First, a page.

- Increase and improve treatment services to reduce damage and dramatically improve cure rates. This will mean that more people will benefit from better quality treatment, including by developing and expanding the treatment workforce, thereby helping to prevent crime.
- Improve drug treatment for offenders in prisons and the probation service in England and Wales to bring more offenders into treatment, including compulsory and voluntary testing schemes in prison, inmate support for that they engage in community treatment prior to their release and increased intensive drug use Rehabilitation requirements for those sentenced to community sentences. This will help reduce crime, as people who receive treatment for their addiction are half as likely to reoffend.
- Increased housing support and access to treatment for people at risk of sleeping rough.
- Roll out one-on-one employment support to all local authorities in England by 2025 based on effective existing models to help recovering people find employment by helping them prepare for work and helping them to find a job that suits them.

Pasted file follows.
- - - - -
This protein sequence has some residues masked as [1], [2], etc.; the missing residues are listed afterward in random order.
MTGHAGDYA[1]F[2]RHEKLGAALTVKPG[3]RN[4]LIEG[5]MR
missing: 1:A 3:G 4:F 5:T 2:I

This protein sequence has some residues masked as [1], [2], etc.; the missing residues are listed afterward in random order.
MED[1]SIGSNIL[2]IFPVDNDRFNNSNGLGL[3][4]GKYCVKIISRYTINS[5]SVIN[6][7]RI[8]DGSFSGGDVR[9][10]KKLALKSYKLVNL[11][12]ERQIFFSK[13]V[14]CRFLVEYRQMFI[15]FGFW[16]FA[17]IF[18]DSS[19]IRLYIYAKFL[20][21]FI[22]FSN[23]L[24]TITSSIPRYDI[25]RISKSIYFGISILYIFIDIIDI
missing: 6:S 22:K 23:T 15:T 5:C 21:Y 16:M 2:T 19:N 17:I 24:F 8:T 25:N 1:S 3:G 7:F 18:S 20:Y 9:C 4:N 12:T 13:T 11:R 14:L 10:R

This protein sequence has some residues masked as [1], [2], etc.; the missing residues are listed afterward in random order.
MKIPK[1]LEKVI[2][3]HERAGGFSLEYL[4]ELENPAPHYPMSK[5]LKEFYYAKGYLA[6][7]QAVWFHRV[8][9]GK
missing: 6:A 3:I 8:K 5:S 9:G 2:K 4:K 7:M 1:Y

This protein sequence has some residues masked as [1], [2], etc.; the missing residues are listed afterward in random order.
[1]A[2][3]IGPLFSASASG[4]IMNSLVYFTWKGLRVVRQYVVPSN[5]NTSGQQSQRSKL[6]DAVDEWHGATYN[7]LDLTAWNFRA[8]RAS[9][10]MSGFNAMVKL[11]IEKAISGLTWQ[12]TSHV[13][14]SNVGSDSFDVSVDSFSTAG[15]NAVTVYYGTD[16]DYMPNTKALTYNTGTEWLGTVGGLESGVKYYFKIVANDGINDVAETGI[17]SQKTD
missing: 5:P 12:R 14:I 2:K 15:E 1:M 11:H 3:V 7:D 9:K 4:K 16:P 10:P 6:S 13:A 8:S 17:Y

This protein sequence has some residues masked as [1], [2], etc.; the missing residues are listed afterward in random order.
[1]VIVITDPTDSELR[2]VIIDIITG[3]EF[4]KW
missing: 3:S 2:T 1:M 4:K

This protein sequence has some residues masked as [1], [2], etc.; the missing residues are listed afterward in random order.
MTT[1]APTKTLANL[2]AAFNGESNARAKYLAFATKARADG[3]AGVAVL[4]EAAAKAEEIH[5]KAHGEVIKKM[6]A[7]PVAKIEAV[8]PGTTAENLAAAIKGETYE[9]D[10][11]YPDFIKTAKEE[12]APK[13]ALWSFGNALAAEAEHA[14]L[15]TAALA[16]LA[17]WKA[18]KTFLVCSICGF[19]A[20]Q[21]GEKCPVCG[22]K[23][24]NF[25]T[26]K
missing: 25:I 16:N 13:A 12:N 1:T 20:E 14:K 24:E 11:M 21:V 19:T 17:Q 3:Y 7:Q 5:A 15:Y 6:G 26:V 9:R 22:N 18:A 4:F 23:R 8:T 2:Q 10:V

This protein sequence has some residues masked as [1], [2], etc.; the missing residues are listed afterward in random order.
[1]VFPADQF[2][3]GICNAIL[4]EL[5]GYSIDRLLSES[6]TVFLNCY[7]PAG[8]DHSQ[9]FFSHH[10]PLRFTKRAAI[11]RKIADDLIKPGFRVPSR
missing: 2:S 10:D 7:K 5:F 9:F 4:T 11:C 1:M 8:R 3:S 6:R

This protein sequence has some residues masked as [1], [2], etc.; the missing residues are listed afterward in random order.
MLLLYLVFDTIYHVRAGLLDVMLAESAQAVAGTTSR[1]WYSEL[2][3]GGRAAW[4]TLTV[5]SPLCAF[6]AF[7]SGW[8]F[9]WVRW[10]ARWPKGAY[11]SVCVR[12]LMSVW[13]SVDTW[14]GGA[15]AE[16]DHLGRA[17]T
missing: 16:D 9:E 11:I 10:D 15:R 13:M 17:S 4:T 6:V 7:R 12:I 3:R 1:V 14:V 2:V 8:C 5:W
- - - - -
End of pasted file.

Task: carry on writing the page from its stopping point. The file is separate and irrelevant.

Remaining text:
- Investment to implement employment support, including a peer mentoring program for people with drug or alcohol abuse.
Dame Carol Black, whose independent drug review helped shape the strategy, will monitor and advise on the progress of the strategy with the government producing an annual update.
Professor Dame Carol Black said:
A huge human tragedy surrounds the lives of people addicted to drugs. This investment will transform addiction treatment services, providing people with high quality treatment and recovery supports.
Therefore, I am delighted that the government is making this very important investment in drug treatment and recovery services, alongside the funds allocated to combat the drug supply. Investing in improving housing supports and job opportunities is just as essential, as people need hope, purpose and practical action to help them build a better future.
With this strategy comes high expectations and I look forward to advising the central unit and relevant government departments to ensure a radical change in treatment, recovery and prevention.
The role of the Health and Justice Partnership Coordinators, who act as the liaison between prisons, probation services and care providers, will be extended to cover all regions of England and Wales. This means that prison and community services are better integrated and treatment plans for offenders remain consistent, helping them stay on track and break the cycle of recidivism once and for all.